C-Store operations best practices evolve with experience, technology and creativity. Retail competition is high. Therefore, smart owners and managers seek new ways to serve customers. Naturally, they want to provide new items that are desired. Obviously, they desire higher margins for higher convenience and value.

New products, faster service, cleaner shopping, home delivery, choices, and sometimes just simpler options are all included. Successful C-Store operations best practices make use of hot products as well as long term service excellence. Monitoring results, listening to customers and measuring ROI are all part of choosing the items of value.

In addition to great merchandise and service, operations have a direct impact on results. Operators that achieve high growth, stable margins and increasing loyalty operate well. Technology, management and training drive operations success. Best practices apply to technology selection. Of course, management is critical. Top performers have the same items as the bottom performers. Different cashiers in the same store have different outcomes. Stores are the same. Management and execution make a difference.

C-stores that thrive study best practices. They measure their results with POS scan data analytics and compare themselves internally and externally. The use of data is an objective way to find areas of strength. Of course, objective data will show weakness as well. The key is to know the actual status and focus energy on the priority work that drives sales and provides control.

The Tyranny of OR in a Business Intelligence Environment.

The Tyranny of OR in a Business Intelligence Environment.

May 19, 2015 — 

Simplicity is an excellent method of assessing goals, designs and decisions. Every businessman understands how much easier it is for staff when things are straight-forward and clear. Simple is a friend to action and results. Sometimes, however, simple can be confused with easy. Simple is almost never easy. Albert Einstein is credited for defining the

Accountability - Six Things to Get Right -  6. Tracking

Accountability – Six Things to Get Right – 6 – Tracking

July 10, 2014 — 

Accountability – Six Things to Get Right – 6 – Tracking. Tracking is last of the six items.  It measure progress towards goals. Goals are measured to determine success. They expose actions and results. The assessment of goals judges the level of success. It tells us where we are and where we need to go.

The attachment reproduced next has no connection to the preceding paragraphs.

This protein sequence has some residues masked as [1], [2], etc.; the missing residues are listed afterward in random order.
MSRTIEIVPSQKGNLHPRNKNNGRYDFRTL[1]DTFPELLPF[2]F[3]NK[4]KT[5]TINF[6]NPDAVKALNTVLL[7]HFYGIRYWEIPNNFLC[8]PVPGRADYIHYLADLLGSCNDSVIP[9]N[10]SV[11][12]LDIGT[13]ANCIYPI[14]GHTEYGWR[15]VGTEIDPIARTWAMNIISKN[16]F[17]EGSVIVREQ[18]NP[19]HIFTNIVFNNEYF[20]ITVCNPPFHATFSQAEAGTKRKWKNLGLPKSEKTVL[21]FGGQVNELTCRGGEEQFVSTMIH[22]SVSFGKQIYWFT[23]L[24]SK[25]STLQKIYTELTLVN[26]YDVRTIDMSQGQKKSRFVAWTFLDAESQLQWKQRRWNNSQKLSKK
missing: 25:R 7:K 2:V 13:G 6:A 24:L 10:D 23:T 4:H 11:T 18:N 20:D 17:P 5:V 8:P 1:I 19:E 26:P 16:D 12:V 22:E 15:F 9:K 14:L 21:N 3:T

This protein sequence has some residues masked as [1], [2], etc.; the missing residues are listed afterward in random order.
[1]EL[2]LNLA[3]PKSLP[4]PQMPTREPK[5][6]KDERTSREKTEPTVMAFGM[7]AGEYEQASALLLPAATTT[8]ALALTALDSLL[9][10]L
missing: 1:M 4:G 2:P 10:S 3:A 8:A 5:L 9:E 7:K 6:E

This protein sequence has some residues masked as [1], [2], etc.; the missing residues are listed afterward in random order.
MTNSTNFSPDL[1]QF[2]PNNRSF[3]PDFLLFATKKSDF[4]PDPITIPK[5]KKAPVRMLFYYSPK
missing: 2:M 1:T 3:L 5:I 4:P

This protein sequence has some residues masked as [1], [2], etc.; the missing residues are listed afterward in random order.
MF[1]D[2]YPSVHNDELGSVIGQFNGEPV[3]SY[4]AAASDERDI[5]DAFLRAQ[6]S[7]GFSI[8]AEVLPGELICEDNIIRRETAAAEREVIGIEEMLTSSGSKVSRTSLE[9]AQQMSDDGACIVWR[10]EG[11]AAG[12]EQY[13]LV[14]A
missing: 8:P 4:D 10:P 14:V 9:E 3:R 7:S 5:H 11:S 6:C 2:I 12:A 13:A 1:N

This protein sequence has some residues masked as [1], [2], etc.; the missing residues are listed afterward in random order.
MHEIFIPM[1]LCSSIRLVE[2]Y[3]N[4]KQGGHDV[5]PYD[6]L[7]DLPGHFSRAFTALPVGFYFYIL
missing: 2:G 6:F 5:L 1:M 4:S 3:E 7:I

Accountability – Consequence versus Punishment

Accountability – Consequence Versus Punishment

May 26, 2014 — 

With Accountability, consequence versus punishment is the key to success. The toughest part about accountability is applying consequences when performance is not as desired. There comes a point when there has to be a negative consequence. If done correctly, such a point only comes when shared expectations were not met and the responsible party had

Convenience Store Accountability Rules – Oh Yeah!

Convenience Store Accountability Rules – Oh Yeah!

May 12, 2014 — 

Entering the store for coffee and a snack, a warm ‘hello’ springs from behind the counter while several clients form short lines at 3 registers. The busy store is clean and well organized. Such management does not happen by accident. Oh yeah – convenience store accountability rules make a difference. Accountability is a key component

What I Learned as a Child Makes a Culture of Accountability Easy

What I Learned as a Child Makes a Culture of Accountability Easy

January 28, 2014 — 

What I learned as a child makes a culture of accountability easy. My family taught me everything I needed to know to create a culture of accountability. Growing up, a set of values and rules governed our lives. These tenets fit well into the six items that exists within a culture of accountability. Vision /

The – ‘Accidental’ Sheetz Brand

The – ‘Accidental’ Sheetz Brand

August 10, 2013 — 

I had the good fortune to attend a Sheetz vendor meeting at which Joe Sheetz, the next CEO shared a bit of the history regarding the company’s valuable brand. He discussed how the brand was built ‘accidently’ rather than by a marketing plan. That is, it was created without specific intent. As I listened, I